Loading

62°F

61°F

62°F

57°F

60°F

64°F

62°F

65°F

60°F

63°F

65°F

62°F
Search
NEWS STORIES

Crandon day care case highlights importance of vetting child care providersSubmitted: 09/19/2013
Story By Lex Gray

RHINELANDER - We learned Wednesday about a Crandon man accused of sexually assaulting children at a home day care.

William "B.J." Anderson is in jail on $50,000 bond. He faces up to 134 years in prison if convicted of the six felonies he faces.

His mother, Nancy Anderson, ran a daycare out of her home in Crandon. But Nancy's day care wasn't licensed or regulated. She left the kids with BJ while she ran errands. His bedroom doubled as a playroom, and kids slept there.

Licensed day care directors say those kinds of things wouldn't be allowed at a regulated day care, whether it's at home or at a center.

"You can't just trust everybody," says Tricia Pugh. Pugh started working with kids twelve years ago. Now, she runs a licensed, regulated group daycare center. That means employees go through training and get regular background checks.

"I was appalled that this lady was leaving kids with someone, and no one knew," Pugh says. "That can't happen in a regulated childcare facility."

But what if you just can't afford professional day care? What if your only affordable option is a more casual arrangement with friends or neighbors? Pugh had to make alternative arrangements for her own daughter but she knew she could trust her mother.

"I think it's a wonderful thing, and it's nice if it can be with family and friends," she says. "If you don't have that option, and you're just looking at picking somebody out of the phonebook, I think you should go regulated so you know what's happening."

That might cost a little more. But there's help available from the state.

"I think people are afraid to accept the help there is, and if it's for your children, you should always take any extra help you can get so they can have the best chance," Pugh says.

Whether you choose a regulated center or not, Pugh wants parents to do their own digging.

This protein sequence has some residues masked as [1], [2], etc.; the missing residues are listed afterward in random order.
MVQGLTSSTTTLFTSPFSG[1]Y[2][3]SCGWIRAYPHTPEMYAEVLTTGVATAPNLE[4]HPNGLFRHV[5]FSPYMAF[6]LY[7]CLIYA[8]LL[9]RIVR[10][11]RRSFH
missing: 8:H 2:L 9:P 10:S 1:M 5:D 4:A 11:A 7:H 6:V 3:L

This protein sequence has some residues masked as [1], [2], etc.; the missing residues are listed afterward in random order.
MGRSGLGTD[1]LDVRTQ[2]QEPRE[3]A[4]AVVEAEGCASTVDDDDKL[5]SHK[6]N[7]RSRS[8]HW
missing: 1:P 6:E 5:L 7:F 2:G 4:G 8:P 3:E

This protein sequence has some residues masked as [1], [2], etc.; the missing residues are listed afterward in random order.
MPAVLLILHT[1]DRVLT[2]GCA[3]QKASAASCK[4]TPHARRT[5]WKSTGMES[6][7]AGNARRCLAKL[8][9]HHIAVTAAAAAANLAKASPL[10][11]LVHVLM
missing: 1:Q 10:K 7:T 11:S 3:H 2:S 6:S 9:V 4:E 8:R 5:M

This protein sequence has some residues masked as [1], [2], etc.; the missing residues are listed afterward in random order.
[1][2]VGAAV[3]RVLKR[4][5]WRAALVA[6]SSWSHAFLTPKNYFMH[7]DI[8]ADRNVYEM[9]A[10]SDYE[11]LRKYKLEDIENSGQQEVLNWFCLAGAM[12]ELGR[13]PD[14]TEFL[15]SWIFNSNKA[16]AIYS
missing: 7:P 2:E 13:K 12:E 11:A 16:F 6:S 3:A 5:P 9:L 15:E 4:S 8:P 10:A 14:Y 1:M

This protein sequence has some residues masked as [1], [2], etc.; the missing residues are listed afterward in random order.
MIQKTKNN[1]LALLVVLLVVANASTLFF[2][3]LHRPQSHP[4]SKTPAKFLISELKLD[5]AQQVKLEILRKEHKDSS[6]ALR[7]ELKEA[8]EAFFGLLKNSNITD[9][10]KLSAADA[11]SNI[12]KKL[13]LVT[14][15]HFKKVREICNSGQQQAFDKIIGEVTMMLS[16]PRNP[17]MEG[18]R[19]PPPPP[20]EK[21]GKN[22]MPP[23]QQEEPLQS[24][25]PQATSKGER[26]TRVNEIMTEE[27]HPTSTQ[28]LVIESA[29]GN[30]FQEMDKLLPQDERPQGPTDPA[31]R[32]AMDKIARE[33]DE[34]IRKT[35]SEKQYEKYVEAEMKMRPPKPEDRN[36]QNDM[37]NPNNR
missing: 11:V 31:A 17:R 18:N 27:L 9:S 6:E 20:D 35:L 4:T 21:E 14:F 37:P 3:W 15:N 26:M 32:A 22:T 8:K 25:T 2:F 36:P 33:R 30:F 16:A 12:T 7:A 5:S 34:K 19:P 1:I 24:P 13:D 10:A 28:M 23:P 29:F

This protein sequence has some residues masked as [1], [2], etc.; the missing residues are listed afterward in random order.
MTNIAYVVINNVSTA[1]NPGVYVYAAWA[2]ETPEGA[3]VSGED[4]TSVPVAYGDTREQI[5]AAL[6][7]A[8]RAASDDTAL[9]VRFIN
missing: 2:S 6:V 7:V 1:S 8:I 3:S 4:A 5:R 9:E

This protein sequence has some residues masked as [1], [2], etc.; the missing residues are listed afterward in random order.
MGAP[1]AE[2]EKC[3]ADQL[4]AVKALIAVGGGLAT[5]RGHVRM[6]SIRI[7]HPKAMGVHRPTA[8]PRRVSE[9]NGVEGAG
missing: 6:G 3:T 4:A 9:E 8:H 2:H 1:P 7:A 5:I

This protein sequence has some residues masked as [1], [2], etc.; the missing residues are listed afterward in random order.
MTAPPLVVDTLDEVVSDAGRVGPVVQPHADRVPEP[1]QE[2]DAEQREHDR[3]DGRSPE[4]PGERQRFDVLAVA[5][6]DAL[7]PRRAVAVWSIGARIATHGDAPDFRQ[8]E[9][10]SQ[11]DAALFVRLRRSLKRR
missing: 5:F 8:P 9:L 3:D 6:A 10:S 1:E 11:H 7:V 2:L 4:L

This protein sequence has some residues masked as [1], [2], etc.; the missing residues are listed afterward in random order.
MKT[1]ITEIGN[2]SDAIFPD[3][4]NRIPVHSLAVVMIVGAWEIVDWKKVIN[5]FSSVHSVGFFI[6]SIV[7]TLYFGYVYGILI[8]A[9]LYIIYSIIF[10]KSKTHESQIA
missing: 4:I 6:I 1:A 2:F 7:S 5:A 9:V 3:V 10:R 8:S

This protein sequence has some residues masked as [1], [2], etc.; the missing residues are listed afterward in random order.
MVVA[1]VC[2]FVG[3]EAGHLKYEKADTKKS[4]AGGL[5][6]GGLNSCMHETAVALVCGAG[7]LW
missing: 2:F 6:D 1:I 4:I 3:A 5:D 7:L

"I think every parent should always, always, always stop in unannounced, wherever their children are, whether it's a licensed daycare facility or if it's at-home or a babysitter," she says. "You do not know what's happening if you're not actively involved with what's going on with your children."

Pugh believes it's important to listen for clues from your children.

"If they're under five, it's very rare for a child to lie. If they're telling you something, you need to take the time to understand what they're saying, and then it's a red flag."

You don't have to wait for your kids to put up the red flag.

"People forget to go with their gut," Pugh says. "If you walk into a place and it makes you feel icky, don't stay there. Get out."

Anderson is due in court October 9th.

Related Weblinks:
Department of Children

Text Size: + Increase | Decrease -
Print Story | Email Story
Sponsored in part by HodagSports.com





 IN OTHER NEWS
What We're Working OnSubmitted: 04/27/2015

- A pair gravel pit mines could significantly change the look of one area in Lincoln County. The proposed mines would cover more than 100 acres south east of Tomahawk. We'll take a look at the issue coming up tonight at six.

- We'll give you an update on controlling a pesky species of aquatic invasives.

- And what would happen with a major gas line leak? WPS practiced scenarios today.

We'll have the details on these stories and more tonight on Newswatch 12 - news from where you live.

+ Read More

EAGLE RIVER - Many people enjoy freshly roasted coffee. But, the process to roast those coffee beans can be a science.

"We start with green coffee. It comes in 130 to 155 pound sacks of coffee," said owner of Eagle River Roasters Dan Beihoff.

+ Read More

WASHINGTON - The Supreme Court is struggling over when jail officials should be held accountable for using excessive force against inmates who are accused _ but not yet convicted _ of crimes.

+ Read More

MADISON - The person who died from carbon monoxide poisoning at the Midwest Horse Fair in Madison has been identified as a Junction City man.

The Dane County Medical Examiner's Office said Monday 61-year-old Lloyd Taylor died at a Milwaukee area hospital. He was taken there after he was found suffering the effects of carbon monoxide in his camper outside the Alliant Energy Center April 17.

+ Read More

MADISON - The legal fight over what type of identification Wisconsin voters can show at the polls and be allowed to cast ballots continues.

The American Civil Liberties Union and state of Wisconsin are still battling more than a month after the U.S. Supreme Court rejected a constitutional challenge to the state's voter ID requirement.

+ Read More

NEPAL - A second Wisconsin man who went to climb Mount Everest survived an avalanche caused by the earthquake in Nepal.

+ Read More

Play Video

EAGLE RIVER - As the weather warms up, some trails in the Northwoods need to be groomed to prepare for the summer season.

+ Read More
+ More General News
Search: 




Click Here